We are going out today to check our crops, to weed. and to plant another row of beets plus some mustard greens and fennel.  Hopefully, we won't have to replant potatoes. My family is going to do all of the above and then my children plan on having chatting/playing/chasing time with the other families that will be there working on their plots.  It's all good.

I'm also hoping to finish laying out, on paper, where the rest of my after-frost-date plantings will go.

On the home salad garden front, we ate lettuce from the garden for dinner yesterday.  Everyone got a tiny, pathetic little piece of green on their sandwich.  Everyone told me, with great sincerity, that it tasted great.

Have a great gardening week!



In Which I Reveal My Stunning Lack of Focus

My family has been given the opportunity to participate in a community garden.  Each Monday I'll be posting updates on our grand veggie-experiment.  Join me at The Flexible Homeschooler with a link to your garden project and we'll have a virtual community garden to enjoy.


It's been absolutely gorgeous this week.  We've spent every moment we could outside.  Thus the title to my post.  

My 10 yo is enjoying  a Spring  project.  A few mornings a week she finds something growing in our yard that she thinks looks interesting.  She then does a careful and detailed drawing of it in her nature notebook. Next, with my help, she looks up information about it.  She then labels her drawing and copies the information she found most interesting.  So far she's done entries on forsythia, violas, flowering quince and moss phlox.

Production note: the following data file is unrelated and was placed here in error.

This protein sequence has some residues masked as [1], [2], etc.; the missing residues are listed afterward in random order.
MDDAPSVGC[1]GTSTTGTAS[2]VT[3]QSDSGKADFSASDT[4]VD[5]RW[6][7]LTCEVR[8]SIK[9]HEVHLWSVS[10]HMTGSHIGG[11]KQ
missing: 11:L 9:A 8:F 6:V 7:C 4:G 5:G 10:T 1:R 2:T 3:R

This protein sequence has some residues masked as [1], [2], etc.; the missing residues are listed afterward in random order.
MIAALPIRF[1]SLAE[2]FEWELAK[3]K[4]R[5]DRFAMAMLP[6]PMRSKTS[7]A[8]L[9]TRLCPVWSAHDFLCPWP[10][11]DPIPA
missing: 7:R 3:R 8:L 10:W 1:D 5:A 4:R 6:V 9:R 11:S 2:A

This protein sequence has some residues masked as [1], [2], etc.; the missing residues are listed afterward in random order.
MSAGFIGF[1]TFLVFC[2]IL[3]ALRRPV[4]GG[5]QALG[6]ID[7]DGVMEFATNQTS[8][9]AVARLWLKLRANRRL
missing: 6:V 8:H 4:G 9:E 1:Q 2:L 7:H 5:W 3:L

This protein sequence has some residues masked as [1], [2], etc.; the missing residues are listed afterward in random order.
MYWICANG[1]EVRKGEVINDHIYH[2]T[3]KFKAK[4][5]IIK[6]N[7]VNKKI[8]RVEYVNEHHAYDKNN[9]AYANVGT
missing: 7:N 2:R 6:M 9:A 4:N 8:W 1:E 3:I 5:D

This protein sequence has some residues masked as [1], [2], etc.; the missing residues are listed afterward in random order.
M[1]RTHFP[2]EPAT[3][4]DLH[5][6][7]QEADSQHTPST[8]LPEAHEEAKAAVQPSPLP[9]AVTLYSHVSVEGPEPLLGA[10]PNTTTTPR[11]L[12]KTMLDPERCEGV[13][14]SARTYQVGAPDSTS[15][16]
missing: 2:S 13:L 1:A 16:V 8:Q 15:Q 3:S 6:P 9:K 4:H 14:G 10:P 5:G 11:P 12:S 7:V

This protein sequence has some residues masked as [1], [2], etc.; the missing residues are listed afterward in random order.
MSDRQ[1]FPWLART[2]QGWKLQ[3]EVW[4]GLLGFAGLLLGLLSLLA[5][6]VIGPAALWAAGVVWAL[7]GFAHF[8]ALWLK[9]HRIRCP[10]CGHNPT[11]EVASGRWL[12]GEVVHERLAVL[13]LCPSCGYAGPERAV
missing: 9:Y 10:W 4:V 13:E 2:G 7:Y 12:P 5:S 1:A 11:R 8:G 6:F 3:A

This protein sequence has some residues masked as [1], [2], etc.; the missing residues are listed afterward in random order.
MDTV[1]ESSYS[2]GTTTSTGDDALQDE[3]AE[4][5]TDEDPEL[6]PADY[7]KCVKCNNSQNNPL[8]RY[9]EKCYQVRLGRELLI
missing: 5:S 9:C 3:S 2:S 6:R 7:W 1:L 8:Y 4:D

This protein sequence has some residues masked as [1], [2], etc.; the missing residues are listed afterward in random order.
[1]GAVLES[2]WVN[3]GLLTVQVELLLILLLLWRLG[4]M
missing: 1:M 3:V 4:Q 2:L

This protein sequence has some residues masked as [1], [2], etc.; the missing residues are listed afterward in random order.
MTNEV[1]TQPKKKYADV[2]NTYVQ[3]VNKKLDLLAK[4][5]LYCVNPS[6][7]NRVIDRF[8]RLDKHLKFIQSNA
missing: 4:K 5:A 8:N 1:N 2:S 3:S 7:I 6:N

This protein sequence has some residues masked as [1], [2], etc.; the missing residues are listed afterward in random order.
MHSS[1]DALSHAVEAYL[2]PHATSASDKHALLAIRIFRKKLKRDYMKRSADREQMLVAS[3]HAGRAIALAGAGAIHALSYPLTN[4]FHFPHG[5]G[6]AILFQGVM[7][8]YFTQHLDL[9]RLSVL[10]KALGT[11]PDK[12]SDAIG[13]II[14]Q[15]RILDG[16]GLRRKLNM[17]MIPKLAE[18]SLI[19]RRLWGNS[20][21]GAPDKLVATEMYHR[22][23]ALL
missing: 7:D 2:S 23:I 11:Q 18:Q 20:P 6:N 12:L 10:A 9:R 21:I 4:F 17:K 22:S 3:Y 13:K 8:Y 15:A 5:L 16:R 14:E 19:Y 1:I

Now if she would only let me photograph some of her project.  She's rather shy about her artwork.

I'm thrilled that my 13 yo finished her math curriculum early this year.  Wahooo!  As for my 8 yo's lost math notebook.  I think he ate it.  Someone must have.

My 8 yo has his first piano recital on the 12th.  He's starting to get excited and is practicing more and more on his own.  We are still working on reading the notes without fudging.  He keeps trying to count lines quickly thinking I won't notice.  It's the equivalent of skip-counting instead of knowing the multiplication tables.  

I posted my 18 yo son's Full Moon Film Festival entry on my other blog already- so apologies to those who are already fatigued by my exuberance but- They Won 3rd Place and Best Mockumentary!!!  

Hamilton vs. Burr from Luke Tipton on Vimeo.

Term papers are in full swing.  18 yo is writing on the formulation of a world view.  I have no idea how he is going to pull that off.  15 yo is writing on William Wilberforce.  One of her favorite movies is Amazing Grace, which was about Wilberforce's struggle to end the slave trade in England.

A bit of this, a bit of that, and peach cobbler for breakfast on the deck.  I love Spring.

To read what other home schoolers have been up to this week go to Weird Unsocialized Homeschoolers.